- larger staff lunch and training rooms with access to fresh air, as early evidence suggests staff areas have been the sites of significant transfer of infection amongst clinicians,
- access to outdoor areas from the wards, imaging, ICU and ED areas for staff mental health stress release,
- transparent barriers between patients in ICU,
- enclosed office areas replacing hot-desking in confined spaces,
- replacing small staff change rooms with larger work clothes distribution systems,
- segregation of staff and public amenities for management of community to staff infections,
- more diagnostic equipment, and larger equipment stores and cleaning areas in clinical areas, and
- greater use of embedded information systems and centralised real-time monitoring of patients.
These changes to hospitals have costs and will need to be available for all clinicians and patients. All patients will expect access to high-quality contemporary clinical care, as our Medicare system guarantees. So we need to consider how to effectively and efficiently deliver the required changes.
What is effective capital funding for contemporary clinical practice?
Effective capital funding to ensure patient access to appropriate clinical care in efficient Australian hospitals would be:
- equitable, timely, flexible and readily available  
- aligned with the contemporary Australian clinical standards, based on verifiable data, sustainable and at the patient level [6, 8, 22, 37, 38].
A national activity-based system of capital allocation based on clinical guidelines and diagnosis groups has been assessed as superior to the current system of capital funding allocation using the Public Hospital Performance Indicator Framework adapted for capital. Using the existing mechanisms for funding operational costs for hospitals a discreet separate fund for capital could be paid to each hospital. As with the system of funding for operational costs, capital costs would be shared by the Commonwealth and the states and territories for each group of patients with the same diagnosis. This would allow continuous and specific improvement of facilities, medical equipment, technologies and systems.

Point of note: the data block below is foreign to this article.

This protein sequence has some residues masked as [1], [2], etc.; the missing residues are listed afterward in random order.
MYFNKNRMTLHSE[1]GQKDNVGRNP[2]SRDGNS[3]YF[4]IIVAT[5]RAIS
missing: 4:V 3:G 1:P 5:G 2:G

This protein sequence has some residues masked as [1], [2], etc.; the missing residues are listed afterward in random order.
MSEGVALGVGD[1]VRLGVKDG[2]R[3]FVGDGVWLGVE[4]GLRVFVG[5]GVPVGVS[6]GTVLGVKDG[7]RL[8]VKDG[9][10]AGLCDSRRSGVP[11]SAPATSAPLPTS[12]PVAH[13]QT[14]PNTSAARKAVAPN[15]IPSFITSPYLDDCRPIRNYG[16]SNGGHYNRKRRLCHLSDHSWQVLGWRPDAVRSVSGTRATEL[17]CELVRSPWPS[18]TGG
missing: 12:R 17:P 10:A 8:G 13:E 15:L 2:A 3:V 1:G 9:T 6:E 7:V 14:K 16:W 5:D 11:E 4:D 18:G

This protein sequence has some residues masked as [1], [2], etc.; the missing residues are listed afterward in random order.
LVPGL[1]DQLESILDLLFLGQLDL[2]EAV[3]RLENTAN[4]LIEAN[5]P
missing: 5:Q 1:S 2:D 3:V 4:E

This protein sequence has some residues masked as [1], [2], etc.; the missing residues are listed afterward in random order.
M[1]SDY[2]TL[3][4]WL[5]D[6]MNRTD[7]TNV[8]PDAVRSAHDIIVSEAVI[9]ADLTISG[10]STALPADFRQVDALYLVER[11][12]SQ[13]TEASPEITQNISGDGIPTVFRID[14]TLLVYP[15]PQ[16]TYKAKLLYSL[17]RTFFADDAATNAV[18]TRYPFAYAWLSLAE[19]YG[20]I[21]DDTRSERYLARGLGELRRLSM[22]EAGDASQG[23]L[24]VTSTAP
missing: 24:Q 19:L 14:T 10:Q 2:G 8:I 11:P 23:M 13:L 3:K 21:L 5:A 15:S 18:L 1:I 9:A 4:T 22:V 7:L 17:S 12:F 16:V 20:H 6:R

Where to from here?
In summary, the pandemic has accelerated changes already happening in major hospitals. The difference is that safer hospitals are required for all patients and all staff. A national system of capital funding is the only method to achieve national improvement in safety and access to appropriate care. The old State funded project-by-project system for funding hospital is no longer fit-for-purpose. To make Australian hospitals fit-for-purpose beyond 2020 requires investment for every patient at Australian clinical and hospital standards.
This research has been formally examined as a doctoral thesis but is awaiting publication.